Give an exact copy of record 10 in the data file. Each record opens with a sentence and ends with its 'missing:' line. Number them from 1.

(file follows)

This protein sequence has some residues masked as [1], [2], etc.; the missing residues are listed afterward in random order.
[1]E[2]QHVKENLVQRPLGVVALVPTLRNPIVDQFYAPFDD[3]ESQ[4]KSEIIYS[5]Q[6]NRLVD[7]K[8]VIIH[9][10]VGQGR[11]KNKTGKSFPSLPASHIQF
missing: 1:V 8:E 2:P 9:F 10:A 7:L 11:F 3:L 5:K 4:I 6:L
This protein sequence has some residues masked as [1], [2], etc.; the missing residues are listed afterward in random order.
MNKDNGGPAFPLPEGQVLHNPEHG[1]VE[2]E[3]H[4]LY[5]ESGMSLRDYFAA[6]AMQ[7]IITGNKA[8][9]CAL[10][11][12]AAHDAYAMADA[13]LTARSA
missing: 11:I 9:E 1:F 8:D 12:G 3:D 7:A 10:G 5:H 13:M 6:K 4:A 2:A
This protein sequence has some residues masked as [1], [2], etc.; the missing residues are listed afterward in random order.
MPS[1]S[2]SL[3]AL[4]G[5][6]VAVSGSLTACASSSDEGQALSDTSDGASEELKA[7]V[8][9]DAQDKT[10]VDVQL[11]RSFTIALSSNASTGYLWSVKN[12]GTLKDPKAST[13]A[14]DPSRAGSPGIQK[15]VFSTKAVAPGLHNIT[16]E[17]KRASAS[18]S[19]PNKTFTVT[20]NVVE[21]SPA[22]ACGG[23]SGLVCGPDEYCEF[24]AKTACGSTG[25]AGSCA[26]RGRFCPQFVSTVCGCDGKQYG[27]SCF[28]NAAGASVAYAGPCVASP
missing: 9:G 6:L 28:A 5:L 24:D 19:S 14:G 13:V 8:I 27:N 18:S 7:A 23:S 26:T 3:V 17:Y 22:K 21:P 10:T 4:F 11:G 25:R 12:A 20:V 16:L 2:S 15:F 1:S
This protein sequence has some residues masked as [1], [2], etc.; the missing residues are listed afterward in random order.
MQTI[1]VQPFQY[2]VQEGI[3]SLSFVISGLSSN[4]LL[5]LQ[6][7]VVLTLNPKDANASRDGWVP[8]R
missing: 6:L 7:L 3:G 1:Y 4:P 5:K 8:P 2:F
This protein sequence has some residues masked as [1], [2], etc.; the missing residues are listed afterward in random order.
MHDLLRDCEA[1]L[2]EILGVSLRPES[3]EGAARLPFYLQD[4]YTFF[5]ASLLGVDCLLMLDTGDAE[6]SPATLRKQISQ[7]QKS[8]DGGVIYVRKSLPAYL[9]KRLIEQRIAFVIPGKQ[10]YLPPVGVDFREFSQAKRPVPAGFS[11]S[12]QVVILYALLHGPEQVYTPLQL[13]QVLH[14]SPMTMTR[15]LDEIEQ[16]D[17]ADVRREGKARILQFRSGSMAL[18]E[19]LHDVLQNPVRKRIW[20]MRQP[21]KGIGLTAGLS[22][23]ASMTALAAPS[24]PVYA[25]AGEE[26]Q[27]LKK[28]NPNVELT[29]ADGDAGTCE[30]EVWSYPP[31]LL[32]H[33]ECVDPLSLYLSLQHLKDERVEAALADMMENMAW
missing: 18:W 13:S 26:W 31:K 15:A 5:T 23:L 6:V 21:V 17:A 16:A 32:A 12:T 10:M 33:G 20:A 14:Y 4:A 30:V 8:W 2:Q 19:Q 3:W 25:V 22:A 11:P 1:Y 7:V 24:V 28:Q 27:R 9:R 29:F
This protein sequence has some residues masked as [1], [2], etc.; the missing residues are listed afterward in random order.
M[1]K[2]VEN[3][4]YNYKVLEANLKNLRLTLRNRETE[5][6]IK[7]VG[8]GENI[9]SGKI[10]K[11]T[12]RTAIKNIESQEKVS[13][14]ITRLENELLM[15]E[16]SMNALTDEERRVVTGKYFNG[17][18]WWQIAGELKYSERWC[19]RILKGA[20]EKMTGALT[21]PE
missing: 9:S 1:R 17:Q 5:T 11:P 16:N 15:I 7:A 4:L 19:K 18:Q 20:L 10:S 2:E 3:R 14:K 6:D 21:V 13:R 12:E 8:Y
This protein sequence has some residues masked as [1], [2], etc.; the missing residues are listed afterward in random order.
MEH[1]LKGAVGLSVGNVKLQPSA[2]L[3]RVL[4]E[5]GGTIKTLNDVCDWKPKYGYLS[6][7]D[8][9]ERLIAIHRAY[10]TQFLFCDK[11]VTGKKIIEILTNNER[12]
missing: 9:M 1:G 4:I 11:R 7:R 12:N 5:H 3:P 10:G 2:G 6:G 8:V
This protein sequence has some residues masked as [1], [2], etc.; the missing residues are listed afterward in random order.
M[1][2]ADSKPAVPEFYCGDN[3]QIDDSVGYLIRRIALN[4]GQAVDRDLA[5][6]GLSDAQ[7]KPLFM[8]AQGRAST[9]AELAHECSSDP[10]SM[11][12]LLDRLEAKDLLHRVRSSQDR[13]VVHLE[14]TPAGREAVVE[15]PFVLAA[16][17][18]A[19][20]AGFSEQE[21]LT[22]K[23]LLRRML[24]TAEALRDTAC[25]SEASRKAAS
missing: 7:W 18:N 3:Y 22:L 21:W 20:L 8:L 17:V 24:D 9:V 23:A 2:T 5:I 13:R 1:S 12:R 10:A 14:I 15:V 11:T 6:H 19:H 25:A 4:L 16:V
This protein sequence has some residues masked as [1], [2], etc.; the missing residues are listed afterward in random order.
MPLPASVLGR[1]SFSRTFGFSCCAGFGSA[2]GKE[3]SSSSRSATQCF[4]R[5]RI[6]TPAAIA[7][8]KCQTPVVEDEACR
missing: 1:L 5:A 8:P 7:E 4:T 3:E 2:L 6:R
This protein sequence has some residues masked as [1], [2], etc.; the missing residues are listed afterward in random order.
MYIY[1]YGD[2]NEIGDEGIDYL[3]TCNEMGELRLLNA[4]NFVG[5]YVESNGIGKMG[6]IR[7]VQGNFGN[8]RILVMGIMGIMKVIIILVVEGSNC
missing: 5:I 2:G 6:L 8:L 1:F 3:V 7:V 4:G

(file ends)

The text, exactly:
This protein sequence has some residues masked as [1], [2], etc.; the missing residues are listed afterward in random order.
MYIY[1]YGD[2]NEIGDEGIDYL[3]TCNEMGELRLLNA[4]NFVG[5]YVESNGIGKMG[6]IR[7]VQGNFGN[8]RILVMGIMGIMKVIIILVVEGSNC
missing: 5:I 2:G 6:L 8:L 1:F 3:V 7:V 4:G